I’m 21, a rising junior Motion Design major at Ringling College of Art and Design, and the younger sister to a brother with low-verbal autism.
I’m facing the future with uncertainty. Wherever I look, stories regarding SB277, which severely limits vaccine exemptions in California, are being reported. People are screaming, and now a referendum to overturn it is being sought. Things are out of control, and many families like mine feel helpless. Now it seems that despite any family history of medicine or vaccine sensitivity, doctors are being compelled to dismiss reports as a coincidence, even if parental concerns are valid. Adding to the drama are the suspicious deaths of three doctors involved in alternative medicine, including autism researcher, Dr. Jeff Bradstreet.
As a sibling, I watch the discourse with disbelief and dread. The attacks against parents with concerns are vile. They aim to be so cruel that parents will retreat in silence. I’ve read comments where they will accuse parents of preferring their children be dead to having autism. These same people will say that we must be “genetically inferior” and yet reject a delayed or lighter schedule for medically fragile individuals. How can you claim one and deny the other?
I hear people my age repeating the same vile discourse towards parents without once researching what lies beneath their apprehension. Many began vaccinating only to have a child suffer regression or other debilitating conditions, and are fearful for their additional children. Some have a genuine concern about a vaccine schedule that has sometimes more than tripled since they were children. It does not help to have people shout at them that “vaccines don’t cause autism” when they can’t say what does. You can’t legislate belief. If a parent witnessed a startling change following a medical procedure including high fevers, screaming, hives, swollen joints, and loss of skills, you can’t convince them that they didn’t see it.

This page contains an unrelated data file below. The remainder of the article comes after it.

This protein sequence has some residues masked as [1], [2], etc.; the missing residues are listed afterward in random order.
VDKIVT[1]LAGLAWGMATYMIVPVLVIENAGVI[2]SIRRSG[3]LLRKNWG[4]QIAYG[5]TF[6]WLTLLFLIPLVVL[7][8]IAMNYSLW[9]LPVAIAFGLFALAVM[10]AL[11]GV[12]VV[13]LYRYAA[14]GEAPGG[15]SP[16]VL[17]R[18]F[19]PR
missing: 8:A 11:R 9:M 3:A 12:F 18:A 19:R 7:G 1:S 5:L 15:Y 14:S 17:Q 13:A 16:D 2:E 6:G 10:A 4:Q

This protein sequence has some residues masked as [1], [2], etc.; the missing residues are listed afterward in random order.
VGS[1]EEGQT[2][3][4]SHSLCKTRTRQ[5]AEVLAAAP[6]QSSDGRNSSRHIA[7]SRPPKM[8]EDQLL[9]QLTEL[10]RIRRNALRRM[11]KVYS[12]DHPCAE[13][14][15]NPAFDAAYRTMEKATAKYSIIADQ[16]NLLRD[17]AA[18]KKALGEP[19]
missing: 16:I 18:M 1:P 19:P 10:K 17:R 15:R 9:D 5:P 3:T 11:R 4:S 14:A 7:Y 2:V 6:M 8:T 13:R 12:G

Growing up, there were few people to help my brother because nobody knew how to define autism. Now, nobody wants to help because he’s in his 20’s and is “too severe”. From my observations, focus is always on the milder forms of autism. The children are verbal, highly skilled, and can be “saved” so the doctors have a “success story”. My parents walked out of a neurologist’s office when my brother and I were young because he said, “Just focus on your daughter, she you can save.” They were so upset at his failure to acknowledge they had two children in need they never went back. Now the push seems to be for this mandated protocol, and risk factors are an acceptable loss. How can anyone expect parents to accept this mentality about their own children? It hurts me as a sibling to hear that mentality about my only brother.
My concern is for my future children. I was lucky to have a doctor who was a former NIH researcher that treated my parents with respect. The current environment does not allow doctors to freely advise their patients. Some of the most vile rhetoric suggests going after any doctor willing to delay or minimize the schedule to the most communicable childhood diseases. If a doctor must fear for their livelihood, how can any honest conversation happen? Neither party feels safe. It’s exhausting to endure vile insults as a counter to genuine concern. My parents live in constant fear of what will happen to Anthony when they are gone. I make the most of every opportunity so my parents will know that Anthony will be safe in my care. These decisions will affect my life. How can I trust in those that could trivialize my brother’s suffering and my parents’ struggle?
Natalie Palumbo is a Contributing Editor to Age of Autism.